By Steve Zalusky
Lia Kharis Hillman has turned her library into a moveable feast.
Hillman, fourth floor program manager at the San Francisco Public Library, drew upon her experience as a former chef to cook up a garden and food education program in library branches across the city.
The program, which helps underserved families meet challenges they have in cooking and, as a result, promotes a healthier lifestyle, is one example of why she was one of 10 chosen for the 2016 I Love My Librarian Award.
Carolyn Federman, her nominator for the 2016 I Love My Librarian award, for which she was one of 10 recipients, said, “Lia has started many programs that extend the role of the library to provide social supports for the community, and each of these programs is now an on-going part of library services thanks to her solo effort.”
Hillman is quick to spot an opportunity. When she started working at the Mission Branch in 2009, Federman said, after noticing that Garden for the Environment was teaching children’s classes inside the library - and that the Children’s Room looked out onto an empty patio – she responded by spending countless hours of her own time building a garden on the patio so the children could learn in an actual garden.
She enlisted the aid of community businesses to provide seed money for the garden and volunteered her time at a seedling company to provide the material for the garden.
It wasn’t long before Garden for the Environment was holding classes in the new garden, and by the first harvest, the children were washing and dressing greens from the garden, while Hillman, a former chef, was whipping up a salad dressing.
Her experience with the garden, as well as her background as a chef, served as a springboard for a program she established after moving to the main branch, “Biblio Bistro,” a mobile kitchen aimed at teaching library patrons how to cook fresh, healthy produce.
Federman, who runs the nonprofit Charlie Cart Project, which provides tools and resources to help children make healthy food choices, said Hillman contacted her to beta test the program. “Lia applied for a grant to purchase our curt and curriculum,” she said. The mobile kitchen, which was equipped with a sink, oven, stove top and kitchen tools, was dubbed the “Biblio Bistro.”
The Biblio Bistro is now a familiar sight at the Heart of the City Farmer’s Market. In an article in the San Francisco Chronicle, Hillman describes the genesis of the program. She said, “My heart has always been in the kitchen, and I kept thinking about how we could incorporate cooking into a library program. That’s how the Biblio Bistro was born.”
She added, “It’s really empowering knowing how to feed yourself and prepare food,” Hillman said. “It connects you to where food comes from, and shows how we are rooted to this earth and what keeps us going. I want to help people feel more secure about food preparation so they know it’s really not that hard.” The article described how she wowed the crowd at the market with her culinary skills, as she chopped chard and cooked the leaves in oil, seasoning it with garlic, salt and pepper.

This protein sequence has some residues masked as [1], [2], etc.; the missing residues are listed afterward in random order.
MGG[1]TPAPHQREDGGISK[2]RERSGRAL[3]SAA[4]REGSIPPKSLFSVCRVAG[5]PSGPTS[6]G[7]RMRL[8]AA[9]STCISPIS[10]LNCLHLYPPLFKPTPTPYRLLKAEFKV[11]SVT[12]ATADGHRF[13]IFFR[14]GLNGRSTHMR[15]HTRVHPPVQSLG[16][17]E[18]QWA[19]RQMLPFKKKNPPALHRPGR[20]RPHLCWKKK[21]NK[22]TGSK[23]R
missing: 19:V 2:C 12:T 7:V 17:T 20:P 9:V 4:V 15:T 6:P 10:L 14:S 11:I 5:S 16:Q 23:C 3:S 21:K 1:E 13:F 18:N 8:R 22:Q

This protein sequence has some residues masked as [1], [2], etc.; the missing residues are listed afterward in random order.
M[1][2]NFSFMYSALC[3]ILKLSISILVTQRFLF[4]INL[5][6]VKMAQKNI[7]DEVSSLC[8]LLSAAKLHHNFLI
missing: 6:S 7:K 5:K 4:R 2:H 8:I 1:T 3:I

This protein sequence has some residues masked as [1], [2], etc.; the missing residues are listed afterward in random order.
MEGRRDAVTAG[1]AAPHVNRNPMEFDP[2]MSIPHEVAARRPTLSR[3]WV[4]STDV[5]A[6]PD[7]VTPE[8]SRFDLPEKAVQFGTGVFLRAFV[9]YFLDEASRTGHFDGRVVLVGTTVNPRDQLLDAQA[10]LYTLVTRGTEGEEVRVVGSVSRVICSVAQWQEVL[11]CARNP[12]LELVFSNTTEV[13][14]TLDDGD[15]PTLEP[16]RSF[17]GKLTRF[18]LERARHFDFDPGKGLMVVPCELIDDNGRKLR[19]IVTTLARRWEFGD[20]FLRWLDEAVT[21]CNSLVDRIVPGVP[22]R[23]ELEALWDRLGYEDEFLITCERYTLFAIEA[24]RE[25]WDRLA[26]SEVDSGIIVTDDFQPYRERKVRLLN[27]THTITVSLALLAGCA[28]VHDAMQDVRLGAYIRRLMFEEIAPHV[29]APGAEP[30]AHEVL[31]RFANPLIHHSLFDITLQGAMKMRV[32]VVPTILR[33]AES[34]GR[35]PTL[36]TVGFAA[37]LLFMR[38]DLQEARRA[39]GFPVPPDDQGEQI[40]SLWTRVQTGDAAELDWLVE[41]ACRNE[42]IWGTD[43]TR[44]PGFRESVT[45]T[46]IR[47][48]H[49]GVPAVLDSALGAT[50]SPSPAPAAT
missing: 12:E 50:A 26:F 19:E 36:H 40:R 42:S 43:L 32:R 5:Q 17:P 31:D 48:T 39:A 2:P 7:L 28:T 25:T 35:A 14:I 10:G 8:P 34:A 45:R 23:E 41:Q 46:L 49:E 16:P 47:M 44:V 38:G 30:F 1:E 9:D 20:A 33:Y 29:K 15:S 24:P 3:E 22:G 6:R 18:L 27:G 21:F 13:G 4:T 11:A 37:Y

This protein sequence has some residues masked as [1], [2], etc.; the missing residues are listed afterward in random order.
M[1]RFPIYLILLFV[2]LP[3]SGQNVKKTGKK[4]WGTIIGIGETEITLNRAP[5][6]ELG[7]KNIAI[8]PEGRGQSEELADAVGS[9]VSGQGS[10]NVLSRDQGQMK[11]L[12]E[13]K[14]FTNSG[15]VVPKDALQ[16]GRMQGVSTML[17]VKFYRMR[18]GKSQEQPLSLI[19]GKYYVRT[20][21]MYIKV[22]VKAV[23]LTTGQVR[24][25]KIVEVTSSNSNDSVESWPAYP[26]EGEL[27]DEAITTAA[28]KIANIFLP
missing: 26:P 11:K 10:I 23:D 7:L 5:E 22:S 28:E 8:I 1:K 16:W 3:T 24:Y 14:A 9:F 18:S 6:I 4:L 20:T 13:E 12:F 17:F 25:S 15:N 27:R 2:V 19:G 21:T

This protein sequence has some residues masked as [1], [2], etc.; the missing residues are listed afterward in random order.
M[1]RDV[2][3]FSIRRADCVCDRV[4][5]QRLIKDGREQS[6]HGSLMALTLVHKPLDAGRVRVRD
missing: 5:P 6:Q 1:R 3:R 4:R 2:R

Federman said Hillman provides training opportunities for her staff and has arranged to transport the cart across the city so that all branches can deliver hands-on cooking lessons to their patrons. “She has gone above and beyond to teach people in the community how to simply and deliciously prepare fresh produce, a skill that is especially critical for children and families living in poverty.”
Setting the bistro in motion involved a heavy time commitment, as she obtained permits and shopped her program to internal committees, the health department and the fire department. “Lia has been a true advocate and partner, and she has always worked tirelessly to make learning come alive for the communities she serves,” Federman said.
In an interview with the American Library Association, Hillman said Biblio Bistro was her favorite part of her job. “I think my favorite part about it is seeing the surprise and delight and the light go on in people’s eyes when they realize that they can do what I’m doing (in preparing the food),” she said.
In discussing the ways libraries transform, she said, “At San Francisco Public Library, we are pretty heavy on programming, in which case we touch many parts of people’s lives and enrich them and enhance them. We also have all the resources to support that, and in that way we are a beacon in the community for all people.”
The I Love My Librarian Award is sponsored by Carnegie Corporation of New York, The New York Times, and the New York Public Library. The award is administered by the American Library Association.
Read more about the award and other 2016 winners at www.ilovelibraries.org/lovemylibrarian.
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